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A strong organizational partnership is like a marriage, advises Marjie Mogul, research director for the Maternity Care Coalition: “It takes time and a lot of patience.”
“It’s simply about developing these relationships of trust — how you’re going to communicate, how you’re going to bring your cultures together,” she said.
A first meeting at Community-Driven Research Day could lead to the perfect marriage of academia and, you guessed it, community.
Community-Driven Research Day, held on Wednesday at the University of Pennsylvania, is an annual event at which community groups pitch their causes to academic institutions with the goal of making connections that could lead to future research collaborations.
“Think of today as speed dating,” said event planning committee member Ayana Bradshaw, who is the administrative director for the Center for Injury Research and Prevention at the Children’s Hospital of Philadelphia.
The goal is to match similarly minded organizations to solve public health issues in Philadelphia. At the event, organizations pitched solutions to a variety issues, including fighting depression, helping the hungry and combating distracted driving.
The event was sponsored by Penn, CHOP, Temple University, Drexel University and Thomas Jefferson University. The 32 presenters included Broad Street Ministry, Chinatown Clinic, Mobile CPR Project, Mujeres Luchadoras and the Schuylkill River Town Program. Over 200 people attended this year.
In a keynote, a city official said partnerships with community groups have been vital to some major public health initiatives in Philadelphia.
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“Community partnerships and collaborations expand our reach in communities far beyond what we can do ourselves,” said Cheryl Bettigole, division director for Chronic Disease Prevention at the Philadelphia Department of Public Health. “They help us to generate new and innovative ideas – things we never could have come up with on our own because we’re not working in that field, necessarily. They help us to bridge cultural divides.”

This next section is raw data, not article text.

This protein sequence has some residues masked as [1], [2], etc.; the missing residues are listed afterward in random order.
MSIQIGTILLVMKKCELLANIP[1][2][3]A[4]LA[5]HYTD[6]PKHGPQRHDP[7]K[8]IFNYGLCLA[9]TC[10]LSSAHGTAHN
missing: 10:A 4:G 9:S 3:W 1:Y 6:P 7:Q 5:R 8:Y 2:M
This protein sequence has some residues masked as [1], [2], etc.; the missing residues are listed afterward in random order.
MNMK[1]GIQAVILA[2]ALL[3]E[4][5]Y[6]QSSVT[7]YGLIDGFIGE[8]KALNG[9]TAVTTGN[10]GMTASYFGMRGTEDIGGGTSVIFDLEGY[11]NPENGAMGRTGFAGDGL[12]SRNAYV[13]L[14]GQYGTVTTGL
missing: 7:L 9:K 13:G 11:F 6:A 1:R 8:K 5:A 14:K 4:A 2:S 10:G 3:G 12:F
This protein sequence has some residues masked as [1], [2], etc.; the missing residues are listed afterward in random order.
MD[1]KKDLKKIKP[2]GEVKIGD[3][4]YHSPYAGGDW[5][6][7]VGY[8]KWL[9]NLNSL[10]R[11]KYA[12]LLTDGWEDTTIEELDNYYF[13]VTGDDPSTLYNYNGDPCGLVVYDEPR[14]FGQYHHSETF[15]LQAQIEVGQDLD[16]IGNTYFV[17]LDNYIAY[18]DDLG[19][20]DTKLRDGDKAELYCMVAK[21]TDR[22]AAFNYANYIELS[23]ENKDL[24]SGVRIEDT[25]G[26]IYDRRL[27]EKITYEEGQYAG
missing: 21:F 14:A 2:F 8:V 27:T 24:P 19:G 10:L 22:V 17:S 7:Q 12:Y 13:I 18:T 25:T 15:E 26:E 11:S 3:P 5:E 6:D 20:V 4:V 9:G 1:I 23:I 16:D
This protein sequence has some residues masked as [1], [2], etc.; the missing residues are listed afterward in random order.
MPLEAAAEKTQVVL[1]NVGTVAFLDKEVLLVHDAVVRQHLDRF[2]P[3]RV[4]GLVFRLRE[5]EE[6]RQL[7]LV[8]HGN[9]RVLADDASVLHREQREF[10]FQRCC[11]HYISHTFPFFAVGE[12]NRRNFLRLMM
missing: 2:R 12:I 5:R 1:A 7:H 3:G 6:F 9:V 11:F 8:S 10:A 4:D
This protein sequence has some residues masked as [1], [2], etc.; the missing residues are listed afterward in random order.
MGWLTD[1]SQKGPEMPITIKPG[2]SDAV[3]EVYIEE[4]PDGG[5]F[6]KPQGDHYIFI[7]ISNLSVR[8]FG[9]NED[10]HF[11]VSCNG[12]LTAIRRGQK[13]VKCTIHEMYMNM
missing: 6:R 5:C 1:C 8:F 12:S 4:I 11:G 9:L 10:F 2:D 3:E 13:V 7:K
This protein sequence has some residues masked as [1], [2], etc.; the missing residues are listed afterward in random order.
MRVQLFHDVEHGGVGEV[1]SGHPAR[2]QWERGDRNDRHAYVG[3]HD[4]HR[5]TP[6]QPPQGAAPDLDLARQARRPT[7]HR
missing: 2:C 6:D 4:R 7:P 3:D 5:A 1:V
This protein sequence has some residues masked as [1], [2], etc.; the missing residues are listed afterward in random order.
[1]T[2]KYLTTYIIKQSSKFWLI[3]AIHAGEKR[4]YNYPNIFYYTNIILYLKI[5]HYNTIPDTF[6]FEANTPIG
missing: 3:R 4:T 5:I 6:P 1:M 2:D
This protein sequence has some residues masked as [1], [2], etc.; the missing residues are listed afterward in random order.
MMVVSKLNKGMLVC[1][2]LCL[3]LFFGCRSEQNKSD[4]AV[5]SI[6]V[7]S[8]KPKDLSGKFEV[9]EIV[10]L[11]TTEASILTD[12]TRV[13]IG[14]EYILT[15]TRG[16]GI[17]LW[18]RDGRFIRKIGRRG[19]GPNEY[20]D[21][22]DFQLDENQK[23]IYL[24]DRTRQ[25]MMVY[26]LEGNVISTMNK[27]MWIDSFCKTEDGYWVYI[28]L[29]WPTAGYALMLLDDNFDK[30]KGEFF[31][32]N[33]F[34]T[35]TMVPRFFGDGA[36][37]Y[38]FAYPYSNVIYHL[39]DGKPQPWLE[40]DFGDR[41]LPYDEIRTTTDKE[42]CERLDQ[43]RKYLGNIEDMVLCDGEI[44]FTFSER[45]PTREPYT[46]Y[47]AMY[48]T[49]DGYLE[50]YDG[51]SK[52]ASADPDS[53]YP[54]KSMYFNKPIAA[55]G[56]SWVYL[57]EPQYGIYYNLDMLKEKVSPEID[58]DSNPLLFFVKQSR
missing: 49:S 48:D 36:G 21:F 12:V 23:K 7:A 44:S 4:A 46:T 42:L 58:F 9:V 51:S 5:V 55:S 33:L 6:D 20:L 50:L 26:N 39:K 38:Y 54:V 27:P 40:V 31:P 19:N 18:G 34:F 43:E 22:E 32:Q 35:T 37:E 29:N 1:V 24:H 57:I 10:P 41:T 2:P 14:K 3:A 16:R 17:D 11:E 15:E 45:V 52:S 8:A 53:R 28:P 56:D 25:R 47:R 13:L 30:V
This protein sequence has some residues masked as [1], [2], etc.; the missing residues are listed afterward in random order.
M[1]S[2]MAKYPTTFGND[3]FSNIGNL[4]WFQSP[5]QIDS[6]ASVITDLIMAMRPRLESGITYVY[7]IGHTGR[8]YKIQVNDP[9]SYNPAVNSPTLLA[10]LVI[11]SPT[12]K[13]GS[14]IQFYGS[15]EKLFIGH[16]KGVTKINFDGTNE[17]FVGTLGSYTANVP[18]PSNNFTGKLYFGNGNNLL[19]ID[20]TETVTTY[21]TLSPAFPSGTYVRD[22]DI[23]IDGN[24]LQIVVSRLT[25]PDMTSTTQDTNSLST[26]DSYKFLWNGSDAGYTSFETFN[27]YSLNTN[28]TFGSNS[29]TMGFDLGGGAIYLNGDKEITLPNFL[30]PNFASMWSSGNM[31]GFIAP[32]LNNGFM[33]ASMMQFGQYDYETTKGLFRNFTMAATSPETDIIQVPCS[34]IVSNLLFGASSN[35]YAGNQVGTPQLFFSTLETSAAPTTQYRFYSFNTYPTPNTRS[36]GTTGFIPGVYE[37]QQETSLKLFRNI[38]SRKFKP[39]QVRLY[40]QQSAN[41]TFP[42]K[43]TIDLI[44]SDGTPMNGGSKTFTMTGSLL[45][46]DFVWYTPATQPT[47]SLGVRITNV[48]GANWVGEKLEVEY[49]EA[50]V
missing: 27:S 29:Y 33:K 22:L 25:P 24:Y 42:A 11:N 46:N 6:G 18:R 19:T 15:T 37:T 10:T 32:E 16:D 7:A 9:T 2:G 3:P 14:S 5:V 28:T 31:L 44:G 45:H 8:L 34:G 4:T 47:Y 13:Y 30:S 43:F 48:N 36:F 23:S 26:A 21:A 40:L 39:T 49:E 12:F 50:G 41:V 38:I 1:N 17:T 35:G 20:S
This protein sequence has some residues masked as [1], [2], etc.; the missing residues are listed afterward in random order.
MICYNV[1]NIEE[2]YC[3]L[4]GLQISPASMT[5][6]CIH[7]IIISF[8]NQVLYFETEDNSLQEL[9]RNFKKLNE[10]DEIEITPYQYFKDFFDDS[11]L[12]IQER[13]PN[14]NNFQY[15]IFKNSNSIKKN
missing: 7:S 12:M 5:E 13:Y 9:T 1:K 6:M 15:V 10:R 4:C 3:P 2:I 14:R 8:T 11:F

Bettigole said she experienced that last benefit firsthand when the city’s Get Healthy Philly group launched a Healthy Chinese Takeout Initiative, an effort to reduce sodium at Chinese restaurants across the city. The city partnered with the Temple University Center for Asian Health, the Chinese Restaurant Association and the Asian Community Health Coalition.
“There’s no way I could have gone in by myself to a Chinese takeout in North Philly and convinced them to change what they were cooking,” she said.
For Community-Driven Research Day attendees, collaboration could pay off: Event sponsors are offering pilot grants of up to $10,000 each to support joint projects of institutional researchers and community groups that came out of the event.
The pilot grants will be worth between $2,000 and $10,000, with funding to come from the event sponsors. Each organization is expected to award at least one grant.
“This call for proposals will offer competitive, pilot grant funding to support interdisciplinary, community-based, participatory research in public health,” Bradshaw said. “The basic tenet is that community organizations and research partners are involved in all phases of the research, and working hand-in-hand on the research project.”
The event’s planning committee said it plans to send a formal call for proposals next week to the 32 organizations that presented posters at the event. Only attendees will be eligible. The pilot funding grantees will be announced in early June.
Collaboration is no buzzword, stressed Glenn Bryan, assistant vice president of community relations for Penn.
“We see it as an increasing reality for us to really solve issues and create a better, healthier environment,” he said, adding that Mayor Jim Kenney supports partnerships between academic institutions and community groups: Bryan reported that Kenney sounded “excited” when he told him about Community-Driven Research Day in a meeting earlier this week.-30-
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